The International Society of Anthrozoology (ISAZ) emerged in Europe following a gathering of interdisciplinary researchers at the Waltham Symposium on Pets, Benefits & Practice in 1990. These researchers, John Bradshaw, Lynette Hart, Ben Hart, Erika Friedmann (the first ISAZ president), Dennis Turner, and James Serpall formed ISAZ with the dual goals of supporting each other and future research.
In 1991, Arnold Arluke began published a series of works on human perspectives on and interactions with animals in a variety of settings including animal shelters, research labs, and social science. In 1993, Arluke and Sanders published If Lions Could Speak: Investigating the Animal-Human Relationship and the Perspectives of Nonhuman Others. This seminal work is important for a variety of reasons, including the placement of ‘animal’ before ‘human’ in the title. Arluke remains an important contributor to the field of anthrozoology, examining animal abuse, sheltering, ethnozoology, animals in veterinary training, hoarding, dog bites and pet food insecurity. Arluke also serves on a team of veterinary forensic investigators focused on criminal abuse cases.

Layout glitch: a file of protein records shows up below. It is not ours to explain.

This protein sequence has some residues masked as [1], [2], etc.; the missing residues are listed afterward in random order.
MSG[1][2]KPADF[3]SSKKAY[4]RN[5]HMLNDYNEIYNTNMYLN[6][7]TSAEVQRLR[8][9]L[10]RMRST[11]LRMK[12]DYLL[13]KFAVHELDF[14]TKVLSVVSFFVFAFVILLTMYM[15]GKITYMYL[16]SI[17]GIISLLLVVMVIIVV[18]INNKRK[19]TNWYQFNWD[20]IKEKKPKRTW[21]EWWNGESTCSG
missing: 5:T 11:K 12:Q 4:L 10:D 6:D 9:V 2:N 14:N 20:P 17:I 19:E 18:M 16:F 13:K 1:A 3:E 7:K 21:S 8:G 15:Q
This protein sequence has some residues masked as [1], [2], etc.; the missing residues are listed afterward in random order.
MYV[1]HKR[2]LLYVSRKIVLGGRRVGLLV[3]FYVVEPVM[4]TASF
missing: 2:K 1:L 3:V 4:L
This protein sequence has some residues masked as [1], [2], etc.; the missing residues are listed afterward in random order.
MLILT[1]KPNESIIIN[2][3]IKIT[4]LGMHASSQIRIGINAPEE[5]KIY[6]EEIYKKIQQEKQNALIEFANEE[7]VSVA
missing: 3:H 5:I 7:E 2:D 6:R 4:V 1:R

The term 'anthrozoology' does not appear in Web of Science articles until 1998, peaked in 2002, and is now experiencing a resurgence. This may be due in part to past academic debates as to whether anthrozoology was simply a subfield of anthropology, or because many early anthrozoology scholars were primarily grounded in other fields such as psychology, veterinary medicine or behavior. Some scholars separate anthrozoology from similar fields, such as critical animal studies, due to concerns that anthrozoology 'prioritizes the human angle and to all intents and purposes objectifies the animals involved.' Hurn argues that human-animal studies (HAS) places both humans and other animals on an 'equal footing' and thus views their interactions through a lens of interconnectivity, whereas animal studies (AS) remains focused on animals with a view toward balancing their representation in academia. However, many current anthrozoology scholars argue that they place the agency and perspective of non-human animals on an equal or greater footing to that of humans, yet do not necessarily embrace the political undertones implicit in AS. Thanks to the interdisciplinary nature of anthrozoology, these 'sub-fields' may foster understanding rather than creating chasms.